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The Expanding Transportation Network Company “Equity Gap”: Adverse Impacts on Passengers with Disabilities, Underserved Communities, the Environment & the On-Demand Workforce

This report provides an analysis and evaluation of the negative impacts that the proliferation of Transportation Network Companies (“TNCs”) have had on people with disabilities, underserved communities, the environment, social responsibility, and the sharing economy.

Intelligent Wireless Charging for Electric Buses in Smart City

According to the EPA, 28% of all 2011 GHGs for the US are from transportation related sources.1 These are the second largest sources of GHGs in the US after electricity. The US is also the second highest CO2 emitter after China.2 These emissions are primarily from burning fossil fuels for transportation usage. While vehicles have become more environmentally friendly with lower emissions, there has still been a steady rise in GHGs from these modes of transportation. The EPA estimates that there has been an increase of 18 percent GHG, which is most likely due to more vehicles on the road.

Development and Evaluation Smart Bus System

Due to stochastic traffic conditions and fluctuated demand, transit passengers often suffer from unreliable services. Especially for buses, keeping on-time schedules is challenging as they share the right of way with non-transit traffic. With the advance of real-time interaction between passengers and operators, bus transit can be operated in a more flexible way, thereby resulting in an energy-efficient, eco-friendly, and cost-effective urban transportation mode.

Streetcar Projects as Spatial Planning: A Shift in Transport Planning in the United States

Currently dozens of U.S. cities are in the midst of planning and building modern streetcar systems. Though seemingly mobility investments, the intended impacts of these streetcar projects reach beyond transportation and represent a strong turn toward strategic spatial planning through transportation infrastructure. Proponents of modern streetcars argue that they are tools of place making as much as if not more than improvements for transit services.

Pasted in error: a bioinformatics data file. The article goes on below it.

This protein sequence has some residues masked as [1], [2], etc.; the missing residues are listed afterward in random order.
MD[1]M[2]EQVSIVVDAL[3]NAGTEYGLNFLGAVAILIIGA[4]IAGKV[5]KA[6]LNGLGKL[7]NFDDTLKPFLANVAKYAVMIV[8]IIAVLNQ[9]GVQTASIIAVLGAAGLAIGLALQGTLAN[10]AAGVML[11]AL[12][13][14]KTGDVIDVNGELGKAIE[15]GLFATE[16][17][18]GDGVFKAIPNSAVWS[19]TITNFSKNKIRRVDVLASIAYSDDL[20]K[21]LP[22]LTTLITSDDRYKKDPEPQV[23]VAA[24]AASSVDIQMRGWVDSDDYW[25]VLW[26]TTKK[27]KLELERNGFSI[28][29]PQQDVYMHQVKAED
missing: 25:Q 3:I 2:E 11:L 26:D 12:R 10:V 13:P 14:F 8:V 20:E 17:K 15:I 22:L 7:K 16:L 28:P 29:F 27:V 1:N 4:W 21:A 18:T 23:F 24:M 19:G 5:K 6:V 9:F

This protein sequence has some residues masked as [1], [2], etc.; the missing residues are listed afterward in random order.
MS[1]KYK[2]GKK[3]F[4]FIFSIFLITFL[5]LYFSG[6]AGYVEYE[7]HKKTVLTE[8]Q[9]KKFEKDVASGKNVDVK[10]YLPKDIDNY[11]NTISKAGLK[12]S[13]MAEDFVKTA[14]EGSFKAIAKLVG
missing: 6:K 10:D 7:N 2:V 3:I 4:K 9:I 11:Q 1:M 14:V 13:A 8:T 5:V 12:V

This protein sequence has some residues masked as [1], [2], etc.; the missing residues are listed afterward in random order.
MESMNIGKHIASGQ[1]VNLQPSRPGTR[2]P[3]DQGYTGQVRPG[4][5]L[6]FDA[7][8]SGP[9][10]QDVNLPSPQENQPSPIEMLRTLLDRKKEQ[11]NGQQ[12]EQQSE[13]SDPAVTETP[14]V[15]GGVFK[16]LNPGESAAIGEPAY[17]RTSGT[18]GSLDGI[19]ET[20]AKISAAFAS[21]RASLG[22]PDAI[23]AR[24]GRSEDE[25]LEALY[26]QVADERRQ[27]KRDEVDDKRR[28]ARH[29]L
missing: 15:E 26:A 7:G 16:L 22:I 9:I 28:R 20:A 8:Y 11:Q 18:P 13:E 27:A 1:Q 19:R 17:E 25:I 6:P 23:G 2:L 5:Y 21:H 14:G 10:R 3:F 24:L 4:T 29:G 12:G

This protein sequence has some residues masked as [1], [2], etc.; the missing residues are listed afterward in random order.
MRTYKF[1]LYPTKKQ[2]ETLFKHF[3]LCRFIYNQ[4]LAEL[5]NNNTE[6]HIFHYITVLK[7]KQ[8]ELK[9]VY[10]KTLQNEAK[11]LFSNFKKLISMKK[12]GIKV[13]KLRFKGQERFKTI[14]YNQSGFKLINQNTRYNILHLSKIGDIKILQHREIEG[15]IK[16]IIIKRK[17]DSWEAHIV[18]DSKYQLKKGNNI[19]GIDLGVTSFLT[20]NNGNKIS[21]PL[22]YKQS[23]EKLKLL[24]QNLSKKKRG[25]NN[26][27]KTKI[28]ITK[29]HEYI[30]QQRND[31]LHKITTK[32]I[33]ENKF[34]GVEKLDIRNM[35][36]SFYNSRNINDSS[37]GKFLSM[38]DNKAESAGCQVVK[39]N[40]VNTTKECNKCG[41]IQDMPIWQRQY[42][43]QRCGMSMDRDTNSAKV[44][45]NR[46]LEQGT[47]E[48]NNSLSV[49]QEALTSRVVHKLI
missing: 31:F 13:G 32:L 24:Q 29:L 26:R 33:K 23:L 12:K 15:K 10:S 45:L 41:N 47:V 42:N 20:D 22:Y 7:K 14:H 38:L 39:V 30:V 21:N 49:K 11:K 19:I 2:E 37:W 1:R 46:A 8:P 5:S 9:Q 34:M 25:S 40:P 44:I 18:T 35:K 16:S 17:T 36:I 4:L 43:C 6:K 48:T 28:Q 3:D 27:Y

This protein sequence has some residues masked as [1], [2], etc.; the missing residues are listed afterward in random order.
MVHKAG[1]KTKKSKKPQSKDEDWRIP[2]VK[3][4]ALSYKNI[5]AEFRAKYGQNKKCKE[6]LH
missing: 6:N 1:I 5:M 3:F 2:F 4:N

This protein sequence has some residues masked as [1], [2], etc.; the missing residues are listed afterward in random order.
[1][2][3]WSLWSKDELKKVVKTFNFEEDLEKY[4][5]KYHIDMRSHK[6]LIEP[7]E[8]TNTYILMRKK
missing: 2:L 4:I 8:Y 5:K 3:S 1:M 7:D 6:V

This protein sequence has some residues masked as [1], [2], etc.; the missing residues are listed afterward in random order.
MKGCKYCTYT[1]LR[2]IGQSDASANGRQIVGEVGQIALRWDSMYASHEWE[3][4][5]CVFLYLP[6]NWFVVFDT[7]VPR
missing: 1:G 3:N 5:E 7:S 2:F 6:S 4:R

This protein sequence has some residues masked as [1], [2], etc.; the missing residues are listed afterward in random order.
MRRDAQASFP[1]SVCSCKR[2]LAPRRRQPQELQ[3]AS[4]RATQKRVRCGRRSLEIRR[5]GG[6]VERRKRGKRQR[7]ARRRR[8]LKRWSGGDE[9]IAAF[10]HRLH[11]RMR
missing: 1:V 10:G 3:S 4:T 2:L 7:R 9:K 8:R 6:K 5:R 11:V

Strategic ITS Deployment Plan for New York City

The Strategic Intelligent Transportation Systems (ITS) Deployment Plan for New York City was last updated in 2005 by Polytechnic University of New York. The New York City region has invested significant resources on ITS deployment in the past decades. It has involved the deployment of an advanced controller (the ASTC), a wireless communication infrastructure (NYCWiN), detectors, and the overall data management system to process information and to communicate the control settings.

Smarter Multi-modal Traffic Signal Control with both Floating Sensor Network and Fixed Sensor

The goal of this project is to develop a comprehensive framework with a set of models to improve multi-modal traffic signal control, by incorporating advanced floating sensor data (e.g. GPS data, etc.) and traditional fixed sensor data (e.g. loop detectors, etc.). In order to accomplish this goal, we completed five tasks. First, we conduct a comprehensive survey of transportation professionals, who can bring up existing state-of-practice, open issues and future challenges in multi-modal traffic signal control.

Building a Sense of Place in an Information Era: Accessibility, Connectivity and Travel

This research work examines the relationships among: (i) Sense of Place (SOP); (ii) non-motorized sustainable travel choices and accessibility; and (iii) adoption and use of information and communication technologies (ICT). A guiding principle in designing the built environment for sustainability and livability is the latent construct of Sense of Place (SOP) which leads visitors to perceive and associate a strong identity or character with a particular location.

Integrating Real-time GIS and Social Media for Qualitative Transportation Data Collection

New technologies such as global positioning system, smartphone, and social media are changing the way we move around. Traditional transportation research has overwhelmingly emphasized the collection of quantitative data for modeling, without much collection of qualitative data to understand the processes of why and how individuals make their travel choices. We developed a prototype in this project to use realtime GIS and social media (Twitter) to collect, analyze, and display qualitative travel information from individuals. There are two goals in this research project.

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